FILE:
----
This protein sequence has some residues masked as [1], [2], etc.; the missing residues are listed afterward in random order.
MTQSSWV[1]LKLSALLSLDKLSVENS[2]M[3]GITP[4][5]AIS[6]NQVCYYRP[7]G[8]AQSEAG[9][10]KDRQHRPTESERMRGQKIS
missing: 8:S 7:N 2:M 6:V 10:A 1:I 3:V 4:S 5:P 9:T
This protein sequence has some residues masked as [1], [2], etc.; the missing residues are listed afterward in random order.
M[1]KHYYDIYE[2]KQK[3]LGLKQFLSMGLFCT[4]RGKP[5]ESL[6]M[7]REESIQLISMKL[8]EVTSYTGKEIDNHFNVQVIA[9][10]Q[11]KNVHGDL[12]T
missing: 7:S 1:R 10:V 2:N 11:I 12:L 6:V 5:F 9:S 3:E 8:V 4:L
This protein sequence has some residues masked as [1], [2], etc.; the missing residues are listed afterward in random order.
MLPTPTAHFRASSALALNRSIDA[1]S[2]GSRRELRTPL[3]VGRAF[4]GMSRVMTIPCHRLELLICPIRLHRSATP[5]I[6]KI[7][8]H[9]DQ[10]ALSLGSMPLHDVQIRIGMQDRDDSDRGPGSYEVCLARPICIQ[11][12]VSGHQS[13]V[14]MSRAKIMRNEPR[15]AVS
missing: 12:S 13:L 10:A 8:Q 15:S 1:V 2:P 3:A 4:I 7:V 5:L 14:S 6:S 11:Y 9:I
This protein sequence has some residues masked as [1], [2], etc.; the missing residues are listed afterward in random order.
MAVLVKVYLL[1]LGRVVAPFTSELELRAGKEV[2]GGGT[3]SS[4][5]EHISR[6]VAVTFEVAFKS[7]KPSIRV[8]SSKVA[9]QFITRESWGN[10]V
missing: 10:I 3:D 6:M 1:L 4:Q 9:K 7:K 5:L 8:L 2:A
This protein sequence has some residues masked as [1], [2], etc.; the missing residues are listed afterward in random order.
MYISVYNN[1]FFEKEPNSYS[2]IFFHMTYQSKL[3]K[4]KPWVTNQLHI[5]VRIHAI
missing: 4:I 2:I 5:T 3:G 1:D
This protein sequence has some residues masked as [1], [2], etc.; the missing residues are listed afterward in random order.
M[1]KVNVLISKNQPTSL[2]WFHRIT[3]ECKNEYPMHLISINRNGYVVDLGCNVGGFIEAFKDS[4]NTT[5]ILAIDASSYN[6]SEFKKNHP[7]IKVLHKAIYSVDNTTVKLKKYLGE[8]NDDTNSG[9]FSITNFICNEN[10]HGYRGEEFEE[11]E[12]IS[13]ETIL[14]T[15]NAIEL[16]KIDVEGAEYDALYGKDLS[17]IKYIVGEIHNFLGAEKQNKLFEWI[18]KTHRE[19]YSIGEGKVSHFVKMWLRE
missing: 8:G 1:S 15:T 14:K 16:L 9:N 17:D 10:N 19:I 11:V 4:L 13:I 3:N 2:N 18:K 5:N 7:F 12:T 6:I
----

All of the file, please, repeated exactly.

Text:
This protein sequence has some residues masked as [1], [2], etc.; the missing residues are listed afterward in random order.
MTQSSWV[1]LKLSALLSLDKLSVENS[2]M[3]GITP[4][5]AIS[6]NQVCYYRP[7]G[8]AQSEAG[9][10]KDRQHRPTESERMRGQKIS
missing: 8:S 7:N 2:M 6:V 10:A 1:I 3:V 4:S 5:P 9:T
This protein sequence has some residues masked as [1], [2], etc.; the missing residues are listed afterward in random order.
M[1]KHYYDIYE[2]KQK[3]LGLKQFLSMGLFCT[4]RGKP[5]ESL[6]M[7]REESIQLISMKL[8]EVTSYTGKEIDNHFNVQVIA[9][10]Q[11]KNVHGDL[12]T
missing: 7:S 1:R 10:V 2:N 11:I 12:L 6:V 5:F 9:S 3:E 8:V 4:L
This protein sequence has some residues masked as [1], [2], etc.; the missing residues are listed afterward in random order.
MLPTPTAHFRASSALALNRSIDA[1]S[2]GSRRELRTPL[3]VGRAF[4]GMSRVMTIPCHRLELLICPIRLHRSATP[5]I[6]KI[7][8]H[9]DQ[10]ALSLGSMPLHDVQIRIGMQDRDDSDRGPGSYEVCLARPICIQ[11][12]VSGHQS[13]V[14]MSRAKIMRNEPR[15]AVS
missing: 12:S 13:L 10:A 8:Q 15:S 1:V 2:P 3:A 4:I 7:V 5:L 14:S 6:S 11:Y 9:I
This protein sequence has some residues masked as [1], [2], etc.; the missing residues are listed afterward in random order.
MAVLVKVYLL[1]LGRVVAPFTSELELRAGKEV[2]GGGT[3]SS[4][5]EHISR[6]VAVTFEVAFKS[7]KPSIRV[8]SSKVA[9]QFITRESWGN[10]V
missing: 10:I 3:D 6:M 1:L 4:Q 9:K 7:K 5:L 8:L 2:A
This protein sequence has some residues masked as [1], [2], etc.; the missing residues are listed afterward in random order.
MYISVYNN[1]FFEKEPNSYS[2]IFFHMTYQSKL[3]K[4]KPWVTNQLHI[5]VRIHAI
missing: 4:I 2:I 5:T 3:G 1:D
This protein sequence has some residues masked as [1], [2], etc.; the missing residues are listed afterward in random order.
M[1]KVNVLISKNQPTSL[2]WFHRIT[3]ECKNEYPMHLISINRNGYVVDLGCNVGGFIEAFKDS[4]NTT[5]ILAIDASSYN[6]SEFKKNHP[7]IKVLHKAIYSVDNTTVKLKKYLGE[8]NDDTNSG[9]FSITNFICNEN[10]HGYRGEEFEE[11]E[12]IS[13]ETIL[14]T[15]NAIEL[16]KIDVEGAEYDALYGKDLS[17]IKYIVGEIHNFLGAEKQNKLFEWI[18]KTHRE[19]YSIGEGKVSHFVKMWLRE
missing: 8:G 1:S 15:T 14:K 16:L 9:N 17:D 10:N 19:I 11:V 4:L 13:I 3:N 2:N 18:K 5:N 7:F 12:T 6:I